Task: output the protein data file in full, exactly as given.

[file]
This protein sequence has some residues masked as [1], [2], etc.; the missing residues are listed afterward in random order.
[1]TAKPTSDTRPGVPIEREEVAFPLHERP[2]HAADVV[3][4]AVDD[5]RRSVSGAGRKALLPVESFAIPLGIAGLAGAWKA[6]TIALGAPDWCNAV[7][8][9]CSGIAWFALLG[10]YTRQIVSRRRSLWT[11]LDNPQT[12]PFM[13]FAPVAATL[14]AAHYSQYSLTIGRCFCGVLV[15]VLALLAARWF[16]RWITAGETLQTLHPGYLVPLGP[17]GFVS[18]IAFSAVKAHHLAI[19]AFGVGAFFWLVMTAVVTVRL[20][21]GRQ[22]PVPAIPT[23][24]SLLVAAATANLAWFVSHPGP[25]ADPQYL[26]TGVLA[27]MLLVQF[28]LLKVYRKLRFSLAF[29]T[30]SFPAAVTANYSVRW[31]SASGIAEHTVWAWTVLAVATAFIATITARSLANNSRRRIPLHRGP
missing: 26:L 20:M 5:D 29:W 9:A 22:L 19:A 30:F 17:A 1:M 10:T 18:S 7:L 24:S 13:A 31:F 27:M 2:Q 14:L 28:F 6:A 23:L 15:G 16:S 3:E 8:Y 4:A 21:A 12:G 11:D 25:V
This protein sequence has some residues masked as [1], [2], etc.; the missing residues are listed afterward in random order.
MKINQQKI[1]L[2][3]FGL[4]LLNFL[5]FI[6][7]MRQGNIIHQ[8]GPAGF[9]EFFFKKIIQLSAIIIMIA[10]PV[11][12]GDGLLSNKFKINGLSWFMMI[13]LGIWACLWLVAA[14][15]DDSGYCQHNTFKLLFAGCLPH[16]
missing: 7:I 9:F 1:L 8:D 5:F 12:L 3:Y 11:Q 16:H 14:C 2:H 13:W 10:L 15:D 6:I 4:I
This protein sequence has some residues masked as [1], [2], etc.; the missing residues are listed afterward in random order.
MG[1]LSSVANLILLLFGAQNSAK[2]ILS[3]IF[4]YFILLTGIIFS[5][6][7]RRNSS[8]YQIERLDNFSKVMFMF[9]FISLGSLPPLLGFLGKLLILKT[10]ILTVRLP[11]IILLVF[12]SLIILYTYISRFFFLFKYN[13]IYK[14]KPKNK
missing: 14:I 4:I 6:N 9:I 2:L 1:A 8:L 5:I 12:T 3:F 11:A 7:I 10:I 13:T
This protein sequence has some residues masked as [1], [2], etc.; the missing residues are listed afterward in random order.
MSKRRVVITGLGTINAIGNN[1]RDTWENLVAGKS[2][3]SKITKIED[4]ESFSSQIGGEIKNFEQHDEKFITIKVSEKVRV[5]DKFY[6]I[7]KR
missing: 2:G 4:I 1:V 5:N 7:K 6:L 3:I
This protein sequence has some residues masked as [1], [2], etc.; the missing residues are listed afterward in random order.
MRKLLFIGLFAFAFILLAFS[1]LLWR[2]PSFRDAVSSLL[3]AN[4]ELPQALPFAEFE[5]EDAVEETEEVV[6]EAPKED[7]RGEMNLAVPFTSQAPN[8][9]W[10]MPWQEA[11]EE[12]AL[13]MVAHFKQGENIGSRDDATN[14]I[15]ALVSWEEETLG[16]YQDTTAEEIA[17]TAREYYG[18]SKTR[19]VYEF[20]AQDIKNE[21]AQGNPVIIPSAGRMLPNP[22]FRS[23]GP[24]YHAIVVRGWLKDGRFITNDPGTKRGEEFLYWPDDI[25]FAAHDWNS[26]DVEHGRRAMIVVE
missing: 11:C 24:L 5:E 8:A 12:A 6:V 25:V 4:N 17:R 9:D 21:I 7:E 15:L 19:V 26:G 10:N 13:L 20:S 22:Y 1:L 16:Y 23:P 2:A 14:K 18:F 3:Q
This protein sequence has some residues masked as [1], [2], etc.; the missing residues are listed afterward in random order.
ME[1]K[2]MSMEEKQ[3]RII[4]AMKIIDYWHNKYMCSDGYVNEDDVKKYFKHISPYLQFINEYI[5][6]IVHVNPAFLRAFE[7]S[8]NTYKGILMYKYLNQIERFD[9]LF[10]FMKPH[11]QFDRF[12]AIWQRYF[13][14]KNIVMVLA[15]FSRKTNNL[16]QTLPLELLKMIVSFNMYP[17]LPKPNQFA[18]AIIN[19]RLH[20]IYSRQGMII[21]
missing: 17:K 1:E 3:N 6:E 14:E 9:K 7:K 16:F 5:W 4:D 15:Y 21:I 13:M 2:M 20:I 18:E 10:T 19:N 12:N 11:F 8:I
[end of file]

This protein sequence has some residues masked as [1], [2], etc.; the missing residues are listed afterward in random order.
[1]TAKPTSDTRPGVPIEREEVAFPLHERP[2]HAADVV[3][4]AVDD[5]RRSVSGAGRKALLPVESFAIPLGIAGLAGAWKA[6]TIALGAPDWCNAV[7][8][9]CSGIAWFALLG[10]YTRQIVSRRRSLWT[11]LDNPQT[12]PFM[13]FAPVAATL[14]AAHYSQYSLTIGRCFCGVLV[15]VLALLAARWF[16]RWITAGETLQTLHPGYLVPLGP[17]GFVS[18]IAFSAVKAHHLAI[19]AFGVGAFFWLVMTAVVTVRL[20][21]GRQ[22]PVPAIPT[23][24]SLLVAAATANLAWFVSHPGP[25]ADPQYL[26]TGVLA[27]MLLVQF[28]LLKVYRKLRFSLAF[29]T[30]SFPAAVTANYSVRW[31]SASGIAEHTVWAWTVLAVATAFIATITARSLANNSRRRIPLHRGP
missing: 26:L 20:M 5:D 29:W 9:A 22:L 19:A 30:F 17:A 1:M 10:T 18:S 7:L 24:S 13:A 31:F 27:M 2:Q 14:L 28:F 6:A 23:L 15:G 16:S 3:E 8:Y 4:A 21:A 12:G 11:D 25:V
This protein sequence has some residues masked as [1], [2], etc.; the missing residues are listed afterward in random order.
MKINQQKI[1]L[2][3]FGL[4]LLNFL[5]FI[6][7]MRQGNIIHQ[8]GPAGF[9]EFFFKKIIQLSAIIIMIA[10]PV[11][12]GDGLLSNKFKINGLSWFMMI[13]LGIWACLWLVAA[14][15]DDSGYCQHNTFKLLFAGCLPH[16]
missing: 7:I 9:F 1:L 8:D 5:F 12:L 3:Y 11:Q 16:H 14:C 2:H 13:W 10:L 15:D 6:I 4:I
This protein sequence has some residues masked as [1], [2], etc.; the missing residues are listed afterward in random order.
MG[1]LSSVANLILLLFGAQNSAK[2]ILS[3]IF[4]YFILLTGIIFS[5][6][7]RRNSS[8]YQIERLDNFSKVMFMF[9]FISLGSLPPLLGFLGKLLILKT[10]ILTVRLP[11]IILLVF[12]SLIILYTYISRFFFLFKYN[13]IYK[14]KPKNK
missing: 14:I 4:I 6:N 9:I 2:L 1:A 8:L 5:I 12:T 3:F 11:A 7:I 10:I 13:T
This protein sequence has some residues masked as [1], [2], etc.; the missing residues are listed afterward in random order.
MSKRRVVITGLGTINAIGNN[1]RDTWENLVAGKS[2][3]SKITKIED[4]ESFSSQIGGEIKNFEQHDEKFITIKVSEKVRV[5]DKFY[6]I[7]KR
missing: 2:G 4:I 1:V 5:N 7:K 6:L 3:I
This protein sequence has some residues masked as [1], [2], etc.; the missing residues are listed afterward in random order.
MRKLLFIGLFAFAFILLAFS[1]LLWR[2]PSFRDAVSSLL[3]AN[4]ELPQALPFAEFE[5]EDAVEETEEVV[6]EAPKED[7]RGEMNLAVPFTSQAPN[8][9]W[10]MPWQEA[11]EE[12]AL[13]MVAHFKQGENIGSRDDATN[14]I[15]ALVSWEEETLG[16]YQDTTAEEIA[17]TAREYYG[18]SKTR[19]VYEF[20]AQDIKNE[21]AQGNPVIIPSAGRMLPNP[22]FRS[23]GP[24]YHAIVVRGWLKDGRFITNDPGTKRGEEFLYWPDDI[25]FAAHDWNS[26]DVEHGRRAMIVVE
missing: 11:C 24:L 5:E 8:A 12:A 6:V 25:V 4:N 17:R 9:D 21:I 7:E 15:L 19:V 26:G 10:N 13:L 20:S 22:Y 1:L 16:Y 23:P 2:A 14:K 18:F 3:Q
This protein sequence has some residues masked as [1], [2], etc.; the missing residues are listed afterward in random order.
ME[1]K[2]MSMEEKQ[3]RII[4]AMKIIDYWHNKYMCSDGYVNEDDVKKYFKHISPYLQFINEYI[5][6]IVHVNPAFLRAFE[7]S[8]NTYKGILMYKYLNQIERFD[9]LF[10]FMKPH[11]QFDRF[12]AIWQRYF[13][14]KNIVMVLA[15]FSRKTNNL[16]QTLPLELLKMIVSFNMYP[17]LPKPNQFA[18]AIIN[19]RLH[20]IYSRQGMII[21]
missing: 17:K 1:E 3:N 6:E 14:E 9:K 7:K 16:F 5:W 4:D 15:Y 21:I 13:M 2:M 20:I 18:E 10:T 19:N 12:N 11:F 8:I